The man page for firewall-cmd tells the facts:
A source address or address range is either an IP address or a network
IP address with a mask for IPv4 or IPv6 or a MAC address or an ipset
with the ipset: prefix. For IPv4, the mask can be a network mask or a
plain number. For IPv6 the mask is a plain number. The use of host
names is not supported.
There's a good reason for this. The firewalld is a packet filter. It compares the packet to the rules it has. The IP packet has both source and destination IP address, but not the host name. Therefore, using the host as a criteria would require gathering additional information from additional sources, namely the domain name system DNS. Such implementation would be vulnerable for denial-of-service attacks as it would be easy to make your server generate new traffic while trying to filter the packets.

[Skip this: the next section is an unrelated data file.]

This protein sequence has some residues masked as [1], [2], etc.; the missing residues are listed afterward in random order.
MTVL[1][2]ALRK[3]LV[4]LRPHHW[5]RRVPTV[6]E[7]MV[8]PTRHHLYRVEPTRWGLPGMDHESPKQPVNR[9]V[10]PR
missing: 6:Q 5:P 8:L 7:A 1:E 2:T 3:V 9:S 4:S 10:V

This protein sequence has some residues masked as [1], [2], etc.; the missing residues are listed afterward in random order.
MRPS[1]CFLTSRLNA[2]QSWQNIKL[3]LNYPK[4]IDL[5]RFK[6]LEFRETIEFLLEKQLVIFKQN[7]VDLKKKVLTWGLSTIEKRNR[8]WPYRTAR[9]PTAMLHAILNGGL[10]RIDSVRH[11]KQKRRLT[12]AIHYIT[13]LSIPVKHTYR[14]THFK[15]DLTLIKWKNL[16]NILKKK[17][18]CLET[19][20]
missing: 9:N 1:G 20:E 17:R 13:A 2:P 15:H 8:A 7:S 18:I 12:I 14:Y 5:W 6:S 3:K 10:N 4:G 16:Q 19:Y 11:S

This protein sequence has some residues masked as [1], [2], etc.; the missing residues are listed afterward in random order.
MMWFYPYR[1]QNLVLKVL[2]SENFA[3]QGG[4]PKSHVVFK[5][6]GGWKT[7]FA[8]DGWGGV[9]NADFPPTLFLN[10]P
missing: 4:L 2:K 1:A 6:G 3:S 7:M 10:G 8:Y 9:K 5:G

Furthermore, while a host name is easy to translate to an IP address by querying for
A records in DNS, detecting all host names for an IP address is not that straightforward. Sure an IP can have a reverse
PTR record, but it's not mandatory nor trustworthy.
E.g. some unified threat management (UTM) solutions with content filters blocks HTTPS traffic based on forbidden host names without encrypting the TLS traffic. This means it can't use the URL, as the HTTP request and its
Host: header are encrypted: it only sees the IP address, just like your firewall. Instead of filtering the content it blocks all HTTPS traffic to that IP address, using a pre-fetched list of IP addresses for that hostname. This is exactly what you must do.
If you really would like to use host names, you would need to query for the IP addresses, first. Say you would like to prevent your employees surfing on
serverfault.com on their precious working hours.
dig +short serverfault.com
- Block those destination IP addresses.
- Repeat this at regular intervals, starting from removing the outdated rules.